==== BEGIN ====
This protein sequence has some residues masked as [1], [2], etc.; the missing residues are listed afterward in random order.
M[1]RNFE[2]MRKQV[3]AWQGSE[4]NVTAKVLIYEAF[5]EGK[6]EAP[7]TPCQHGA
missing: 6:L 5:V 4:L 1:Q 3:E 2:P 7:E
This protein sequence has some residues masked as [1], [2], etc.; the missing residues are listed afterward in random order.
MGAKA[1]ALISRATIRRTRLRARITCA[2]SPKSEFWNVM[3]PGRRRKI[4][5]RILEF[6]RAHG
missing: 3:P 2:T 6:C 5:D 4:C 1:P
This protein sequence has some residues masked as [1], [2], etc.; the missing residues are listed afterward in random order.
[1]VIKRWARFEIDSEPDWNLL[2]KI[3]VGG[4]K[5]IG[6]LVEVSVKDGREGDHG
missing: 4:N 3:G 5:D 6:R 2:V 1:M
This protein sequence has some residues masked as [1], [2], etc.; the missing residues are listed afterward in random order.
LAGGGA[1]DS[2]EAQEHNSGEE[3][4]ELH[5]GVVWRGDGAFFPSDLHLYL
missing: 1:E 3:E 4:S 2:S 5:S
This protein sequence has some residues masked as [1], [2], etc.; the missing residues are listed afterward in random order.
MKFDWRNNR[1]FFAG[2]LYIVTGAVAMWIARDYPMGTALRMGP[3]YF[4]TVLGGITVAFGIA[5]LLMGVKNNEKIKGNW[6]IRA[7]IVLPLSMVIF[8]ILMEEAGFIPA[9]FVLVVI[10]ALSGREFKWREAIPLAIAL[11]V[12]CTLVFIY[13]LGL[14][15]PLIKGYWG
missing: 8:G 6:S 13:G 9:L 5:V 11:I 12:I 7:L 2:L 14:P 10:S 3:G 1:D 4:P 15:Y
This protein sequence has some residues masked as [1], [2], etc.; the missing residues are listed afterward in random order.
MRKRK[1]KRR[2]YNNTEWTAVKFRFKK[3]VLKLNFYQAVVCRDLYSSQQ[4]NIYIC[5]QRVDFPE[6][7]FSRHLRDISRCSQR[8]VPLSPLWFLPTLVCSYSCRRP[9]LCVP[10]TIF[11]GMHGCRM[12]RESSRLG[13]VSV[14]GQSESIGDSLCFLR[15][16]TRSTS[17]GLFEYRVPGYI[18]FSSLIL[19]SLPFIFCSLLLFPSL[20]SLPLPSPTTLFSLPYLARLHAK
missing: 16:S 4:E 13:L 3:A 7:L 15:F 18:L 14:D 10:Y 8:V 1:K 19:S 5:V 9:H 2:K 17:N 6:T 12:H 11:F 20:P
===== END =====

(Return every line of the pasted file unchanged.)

This protein sequence has some residues masked as [1], [2], etc.; the missing residues are listed afterward in random order.
M[1]RNFE[2]MRKQV[3]AWQGSE[4]NVTAKVLIYEAF[5]EGK[6]EAP[7]TPCQHGA
missing: 6:L 5:V 4:L 1:Q 3:E 2:P 7:E
This protein sequence has some residues masked as [1], [2], etc.; the missing residues are listed afterward in random order.
MGAKA[1]ALISRATIRRTRLRARITCA[2]SPKSEFWNVM[3]PGRRRKI[4][5]RILEF[6]RAHG
missing: 3:P 2:T 6:C 5:D 4:C 1:P
This protein sequence has some residues masked as [1], [2], etc.; the missing residues are listed afterward in random order.
[1]VIKRWARFEIDSEPDWNLL[2]KI[3]VGG[4]K[5]IG[6]LVEVSVKDGREGDHG
missing: 4:N 3:G 5:D 6:R 2:V 1:M
This protein sequence has some residues masked as [1], [2], etc.; the missing residues are listed afterward in random order.
LAGGGA[1]DS[2]EAQEHNSGEE[3][4]ELH[5]GVVWRGDGAFFPSDLHLYL
missing: 1:E 3:E 4:S 2:S 5:S
This protein sequence has some residues masked as [1], [2], etc.; the missing residues are listed afterward in random order.
MKFDWRNNR[1]FFAG[2]LYIVTGAVAMWIARDYPMGTALRMGP[3]YF[4]TVLGGITVAFGIA[5]LLMGVKNNEKIKGNW[6]IRA[7]IVLPLSMVIF[8]ILMEEAGFIPA[9]FVLVVI[10]ALSGREFKWREAIPLAIAL[11]V[12]CTLVFIY[13]LGL[14][15]PLIKGYWG
missing: 8:G 6:S 13:G 9:L 5:V 11:I 12:I 7:L 2:L 14:P 10:S 3:G 1:D 4:P 15:Y
This protein sequence has some residues masked as [1], [2], etc.; the missing residues are listed afterward in random order.
MRKRK[1]KRR[2]YNNTEWTAVKFRFKK[3]VLKLNFYQAVVCRDLYSSQQ[4]NIYIC[5]QRVDFPE[6][7]FSRHLRDISRCSQR[8]VPLSPLWFLPTLVCSYSCRRP[9]LCVP[10]TIF[11]GMHGCRM[12]RESSRLG[13]VSV[14]GQSESIGDSLCFLR[15][16]TRSTS[17]GLFEYRVPGYI[18]FSSLIL[19]SLPFIFCSLLLFPSL[20]SLPLPSPTTLFSLPYLARLHAK
missing: 16:S 4:E 13:L 3:A 7:L 15:F 18:L 14:D 10:Y 8:V 1:K 19:S 5:V 9:H 2:K 17:N 6:T 12:H 11:F 20:P